Unlike my father, I have always loathed Science & Health. Finding something appropriate to read on this occasion was more difficult than I had imagined, and it turned out to be a very short reading indeed. The truth is that I had to cherry pick, and there weren't exactly an abundance of palatable cherries to choose from.
Science & Health is a modern (19th century) scripture of sorts. A strange scripture for anyone outside the mindset. I still possess a paperback copy, but while I can't bring myself to bin it out of respect for my father, I refuse to dignify it with a place on a bookshelf. It lies gathering much-deserved dust at the back of a wardrobe.
I was reminded of Science & Health recently as I thumbed through Willis Barnstone's The Other Bible, a collection of "ancient alternative scriptures"; Jewish and Christian Apocrypha, Gnostic texts and Kabbala. Gathered here are writings from Mrs Eddy's spiritual forebears; Valentinians, Manichaeans, Mandaeans and more. To a twenty-first century reader (except perhaps for the few remaining Mandaeans) they seem very strange indeed. If I had to pick one that intrigued me it would probably be the Gnostic The Thunder, Perfect Mind with its paradoxes.
For I am the first and the last.Many of the other texts tend to repel casual readers, even the earnest, organic vegan sort who frequent New Age bookstores. If I had to write an article or essay on, say, the Ascension of Isaiah, I'd need to steel myself for the task. Be reassured: I won't be blogging on the Ascension anytime soon! There's so much here that simply has no resonance with someone millenia removed from the writers. Strange scriptures.
I am the honored one and the scorned one.
I am the whore and the holy one.
I am the wife and the virgin.
I am the mother and the daughter.
I am the members of my mother.
I am the barren one
and many are her sons.
The bottom line for me, at least, is unless there's genuine literary merit - or an academic incentive - reading strange scriptures is an unengaging task. Science & Health, The Book of Mormon, the Shepherd of Hermas and the wonderfully named treatises of Hermes Trismegistus. Thanks, but I think I'll pass.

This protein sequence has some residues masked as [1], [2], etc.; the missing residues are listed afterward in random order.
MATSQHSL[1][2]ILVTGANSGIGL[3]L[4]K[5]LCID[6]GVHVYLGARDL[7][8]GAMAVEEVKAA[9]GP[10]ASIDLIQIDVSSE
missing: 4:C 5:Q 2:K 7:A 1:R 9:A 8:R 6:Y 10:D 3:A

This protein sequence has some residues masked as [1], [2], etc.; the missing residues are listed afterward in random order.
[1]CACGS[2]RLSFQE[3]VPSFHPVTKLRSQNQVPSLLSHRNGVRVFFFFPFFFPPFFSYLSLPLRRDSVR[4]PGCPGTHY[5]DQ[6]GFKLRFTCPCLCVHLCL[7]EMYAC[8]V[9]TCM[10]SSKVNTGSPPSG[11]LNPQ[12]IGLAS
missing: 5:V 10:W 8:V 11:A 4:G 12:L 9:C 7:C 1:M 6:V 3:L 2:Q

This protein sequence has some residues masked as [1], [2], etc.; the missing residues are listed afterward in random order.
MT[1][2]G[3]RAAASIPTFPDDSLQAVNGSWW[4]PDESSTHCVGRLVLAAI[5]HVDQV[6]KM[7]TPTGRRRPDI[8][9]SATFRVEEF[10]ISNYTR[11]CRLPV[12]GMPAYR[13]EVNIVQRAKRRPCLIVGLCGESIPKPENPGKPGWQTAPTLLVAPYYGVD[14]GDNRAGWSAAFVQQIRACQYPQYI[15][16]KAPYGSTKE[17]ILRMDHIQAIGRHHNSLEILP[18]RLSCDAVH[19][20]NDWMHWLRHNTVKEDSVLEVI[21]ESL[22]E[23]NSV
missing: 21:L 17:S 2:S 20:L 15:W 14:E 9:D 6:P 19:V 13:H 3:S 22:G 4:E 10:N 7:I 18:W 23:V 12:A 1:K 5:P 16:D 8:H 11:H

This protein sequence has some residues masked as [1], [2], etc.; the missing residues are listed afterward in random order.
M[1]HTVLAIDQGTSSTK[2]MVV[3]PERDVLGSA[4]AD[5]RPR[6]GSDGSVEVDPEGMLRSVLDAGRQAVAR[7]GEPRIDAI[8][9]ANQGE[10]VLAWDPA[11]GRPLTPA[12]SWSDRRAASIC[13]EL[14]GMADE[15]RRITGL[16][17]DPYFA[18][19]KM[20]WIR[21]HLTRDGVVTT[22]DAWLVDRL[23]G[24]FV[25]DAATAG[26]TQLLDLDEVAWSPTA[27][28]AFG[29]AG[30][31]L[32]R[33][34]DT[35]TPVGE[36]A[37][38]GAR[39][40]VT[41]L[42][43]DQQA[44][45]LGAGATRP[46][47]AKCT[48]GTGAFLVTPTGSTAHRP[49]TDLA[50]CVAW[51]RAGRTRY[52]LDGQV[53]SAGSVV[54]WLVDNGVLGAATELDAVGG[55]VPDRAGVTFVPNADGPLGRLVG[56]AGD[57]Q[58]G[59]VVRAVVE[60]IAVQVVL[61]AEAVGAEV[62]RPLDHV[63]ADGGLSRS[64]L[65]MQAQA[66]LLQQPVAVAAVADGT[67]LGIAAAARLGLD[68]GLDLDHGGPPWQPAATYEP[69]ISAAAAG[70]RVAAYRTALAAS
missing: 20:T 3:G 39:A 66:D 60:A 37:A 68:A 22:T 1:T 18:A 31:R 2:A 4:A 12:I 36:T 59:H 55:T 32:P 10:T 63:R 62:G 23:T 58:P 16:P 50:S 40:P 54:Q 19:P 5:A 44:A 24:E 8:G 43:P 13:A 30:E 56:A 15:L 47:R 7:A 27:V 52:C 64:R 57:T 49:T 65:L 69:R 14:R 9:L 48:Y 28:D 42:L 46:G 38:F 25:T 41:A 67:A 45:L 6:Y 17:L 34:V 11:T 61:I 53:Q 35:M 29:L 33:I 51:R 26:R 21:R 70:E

But the Bible is different, surely. Or is it. Tim Bulkeley makes some interesting comments in a recent blog post.
... I have been concerned with falling rates of Bible reading among Christians in the Western World.
Among the churches I have most contact with, NZ Baptist and occasionally other Charismatic and/or Evangelical churches, there has also been a slow but marked decline in the public reading of Scripture. Often now I can attend a 90-120 minute service of which less than 1% is spent reading the Bible, and it is never normally over 10% (including the sermon, where sometimes only a collection of small fragments is actually read and not merely referenced).
Yet, it is precisely in these churches, where our faith and practice are founded and built on Scripture.
That’s the first point: We read Scripture less, yet we claim it is the basis for our faith – we have a problem!Past generations were familiar with the Bible in its classic translations such as the KJV and the Luther Bible. Long before then, and before any kneejerk doctrine of inerrancy surfaced, its stories were familiar in music, performance, icon and art; embedded in Western culture.
But we're no longer living in those times. Christendom is a thing of the past. The Bible is now an increasingly strange scripture too, hardly helped by the misguided race to turn a complex mix of genres into easy-to-understand literary mush, an initiative that simply exposes the absurdity of homogenising ancient texts into a map for contemporary life. No wonder "devotional reading" is plummeting.
Alas, it seems unlikely that this particular genie will ever return to its bottle. Tim suggests that part of the problem might lie with a rising generation that now demands visual stimulation alongside text. It's an interesting thought but it doesn't seem to account for the popularity of those thick unillustrated Harry Potter volumes that sold in truckloads long before the movies appeared. Or Judy Blume, Roald Dahl, Paul Jennings, or Eion Colfer (all of which are among this ex- teacher's tried and tested favourites) and many others.
This post is very much an exploratory musing, so (if you have the attention span to have read this far ;) do please contribute to my thinking by voicing concerns, ideas, hopes, … in the comments!Well, I guess this is my rather long-winded response.